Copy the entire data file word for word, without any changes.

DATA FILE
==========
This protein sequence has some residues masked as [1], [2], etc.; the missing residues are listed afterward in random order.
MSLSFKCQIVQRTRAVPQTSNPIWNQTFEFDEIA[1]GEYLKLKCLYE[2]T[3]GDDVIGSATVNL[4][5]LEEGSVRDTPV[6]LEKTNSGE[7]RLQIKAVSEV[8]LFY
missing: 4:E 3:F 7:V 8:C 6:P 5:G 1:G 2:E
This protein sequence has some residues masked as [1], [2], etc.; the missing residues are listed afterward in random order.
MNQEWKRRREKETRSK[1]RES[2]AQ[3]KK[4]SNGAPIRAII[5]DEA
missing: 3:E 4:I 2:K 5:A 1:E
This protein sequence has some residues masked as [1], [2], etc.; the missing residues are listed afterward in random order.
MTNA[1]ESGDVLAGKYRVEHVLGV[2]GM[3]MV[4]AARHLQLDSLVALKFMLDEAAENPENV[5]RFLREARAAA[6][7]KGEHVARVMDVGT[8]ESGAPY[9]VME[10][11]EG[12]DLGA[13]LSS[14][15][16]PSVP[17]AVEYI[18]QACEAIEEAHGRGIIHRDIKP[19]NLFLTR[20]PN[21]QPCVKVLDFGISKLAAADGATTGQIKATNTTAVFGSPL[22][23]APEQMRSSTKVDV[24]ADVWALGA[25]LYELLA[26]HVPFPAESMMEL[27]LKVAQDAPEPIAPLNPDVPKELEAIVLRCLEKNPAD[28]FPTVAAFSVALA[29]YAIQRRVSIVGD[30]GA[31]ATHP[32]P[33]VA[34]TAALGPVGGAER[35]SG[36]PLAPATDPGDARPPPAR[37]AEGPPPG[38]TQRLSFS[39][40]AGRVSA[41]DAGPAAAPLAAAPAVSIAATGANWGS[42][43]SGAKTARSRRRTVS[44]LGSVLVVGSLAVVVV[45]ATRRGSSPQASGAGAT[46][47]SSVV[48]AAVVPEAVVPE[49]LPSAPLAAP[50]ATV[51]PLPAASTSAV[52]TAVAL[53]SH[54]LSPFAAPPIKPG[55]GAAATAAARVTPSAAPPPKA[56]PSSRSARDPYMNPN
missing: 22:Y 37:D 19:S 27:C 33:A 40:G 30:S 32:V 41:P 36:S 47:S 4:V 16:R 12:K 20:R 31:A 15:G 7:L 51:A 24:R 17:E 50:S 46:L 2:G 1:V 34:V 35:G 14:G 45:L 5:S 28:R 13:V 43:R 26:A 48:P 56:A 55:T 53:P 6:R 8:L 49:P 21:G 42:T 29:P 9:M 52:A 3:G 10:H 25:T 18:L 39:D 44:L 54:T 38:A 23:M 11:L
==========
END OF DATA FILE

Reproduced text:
This protein sequence has some residues masked as [1], [2], etc.; the missing residues are listed afterward in random order.
MSLSFKCQIVQRTRAVPQTSNPIWNQTFEFDEIA[1]GEYLKLKCLYE[2]T[3]GDDVIGSATVNL[4][5]LEEGSVRDTPV[6]LEKTNSGE[7]RLQIKAVSEV[8]LFY
missing: 4:E 3:F 7:V 8:C 6:P 5:G 1:G 2:E
This protein sequence has some residues masked as [1], [2], etc.; the missing residues are listed afterward in random order.
MNQEWKRRREKETRSK[1]RES[2]AQ[3]KK[4]SNGAPIRAII[5]DEA
missing: 3:E 4:I 2:K 5:A 1:E
This protein sequence has some residues masked as [1], [2], etc.; the missing residues are listed afterward in random order.
MTNA[1]ESGDVLAGKYRVEHVLGV[2]GM[3]MV[4]AARHLQLDSLVALKFMLDEAAENPENV[5]RFLREARAAA[6][7]KGEHVARVMDVGT[8]ESGAPY[9]VME[10][11]EG[12]DLGA[13]LSS[14][15][16]PSVP[17]AVEYI[18]QACEAIEEAHGRGIIHRDIKP[19]NLFLTR[20]PN[21]QPCVKVLDFGISKLAAADGATTGQIKATNTTAVFGSPL[22][23]APEQMRSSTKVDV[24]ADVWALGA[25]LYELLA[26]HVPFPAESMMEL[27]LKVAQDAPEPIAPLNPDVPKELEAIVLRCLEKNPAD[28]FPTVAAFSVALA[29]YAIQRRVSIVGD[30]GA[31]ATHP[32]P[33]VA[34]TAALGPVGGAER[35]SG[36]PLAPATDPGDARPPPAR[37]AEGPPPG[38]TQRLSFS[39][40]AGRVSA[41]DAGPAAAPLAAAPAVSIAATGANWGS[42][43]SGAKTARSRRRTVS[44]LGSVLVVGSLAVVVV[45]ATRRGSSPQASGAGAT[46][47]SSVV[48]AAVVPEAVVPE[49]LPSAPLAAP[50]ATV[51]PLPAASTSAV[52]TAVAL[53]SH[54]LSPFAAPPIKPG[55]GAAATAAARVTPSAAPPPKA[56]PSSRSARDPYMNPN
missing: 22:Y 37:D 19:S 27:C 33:A 40:G 30:S 32:V 41:P 36:S 47:S 4:V 16:R 12:K 20:R 31:A 15:G 7:L 51:A 24:R 17:E 50:S 46:L 2:G 1:V 34:V 35:G 14:G 45:L 5:S 28:R 13:V 43:R 26:A 48:P 56:A 55:T 53:P 6:R 8:L 49:P 21:G 42:T 29:P 9:M 52:A 3:G 10:H 25:T 18:L 39:D 44:L 54:T 38:A 23:M 11:L